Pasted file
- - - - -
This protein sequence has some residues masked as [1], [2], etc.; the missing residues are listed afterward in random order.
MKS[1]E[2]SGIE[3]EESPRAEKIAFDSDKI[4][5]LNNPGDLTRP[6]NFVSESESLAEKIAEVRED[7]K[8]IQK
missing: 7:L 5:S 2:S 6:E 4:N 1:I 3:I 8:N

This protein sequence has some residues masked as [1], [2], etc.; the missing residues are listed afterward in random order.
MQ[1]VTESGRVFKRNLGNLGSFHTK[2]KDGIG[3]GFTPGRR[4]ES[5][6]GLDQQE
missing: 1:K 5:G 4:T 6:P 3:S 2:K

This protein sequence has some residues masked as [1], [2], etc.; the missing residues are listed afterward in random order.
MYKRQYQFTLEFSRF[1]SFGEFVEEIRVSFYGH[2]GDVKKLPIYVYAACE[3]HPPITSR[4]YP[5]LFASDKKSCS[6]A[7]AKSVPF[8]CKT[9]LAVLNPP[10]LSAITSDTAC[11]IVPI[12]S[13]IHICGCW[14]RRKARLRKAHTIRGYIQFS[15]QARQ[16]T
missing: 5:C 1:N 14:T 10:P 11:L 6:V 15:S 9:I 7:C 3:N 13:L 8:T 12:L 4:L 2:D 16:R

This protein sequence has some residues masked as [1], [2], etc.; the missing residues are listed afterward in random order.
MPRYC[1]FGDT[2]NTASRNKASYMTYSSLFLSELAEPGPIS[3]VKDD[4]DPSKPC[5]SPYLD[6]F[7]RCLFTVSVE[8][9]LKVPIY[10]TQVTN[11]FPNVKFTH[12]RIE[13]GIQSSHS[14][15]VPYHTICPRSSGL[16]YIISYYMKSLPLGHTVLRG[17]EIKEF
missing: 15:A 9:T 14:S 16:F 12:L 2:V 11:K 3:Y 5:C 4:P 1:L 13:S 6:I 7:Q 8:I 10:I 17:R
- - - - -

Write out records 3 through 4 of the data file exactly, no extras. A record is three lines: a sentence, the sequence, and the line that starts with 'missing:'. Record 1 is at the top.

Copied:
This protein sequence has some residues masked as [1], [2], etc.; the missing residues are listed afterward in random order.
MYKRQYQFTLEFSRF[1]SFGEFVEEIRVSFYGH[2]GDVKKLPIYVYAACE[3]HPPITSR[4]YP[5]LFASDKKSCS[6]A[7]AKSVPF[8]CKT[9]LAVLNPP[10]LSAITSDTAC[11]IVPI[12]S[13]IHICGCW[14]RRKARLRKAHTIRGYIQFS[15]QARQ[16]T
missing: 5:C 1:N 14:T 10:P 11:L 6:V 15:S 9:I 7:C 3:N 13:L 8:T 12:L 4:L 2:D 16:R

This protein sequence has some residues masked as [1], [2], etc.; the missing residues are listed afterward in random order.
MPRYC[1]FGDT[2]NTASRNKASYMTYSSLFLSELAEPGPIS[3]VKDD[4]DPSKPC[5]SPYLD[6]F[7]RCLFTVSVE[8][9]LKVPIY[10]TQVTN[11]FPNVKFTH[12]RIE[13]GIQSSHS[14][15]VPYHTICPRSSGL[16]YIISYYMKSLPLGHTVLRG[17]EIKEF
missing: 15:A 9:T 14:S 16:F 12:L 2:V 11:K 3:Y 5:C 4:P 1:L 13:S 6:I 7:Q 8:I 10:I 17:R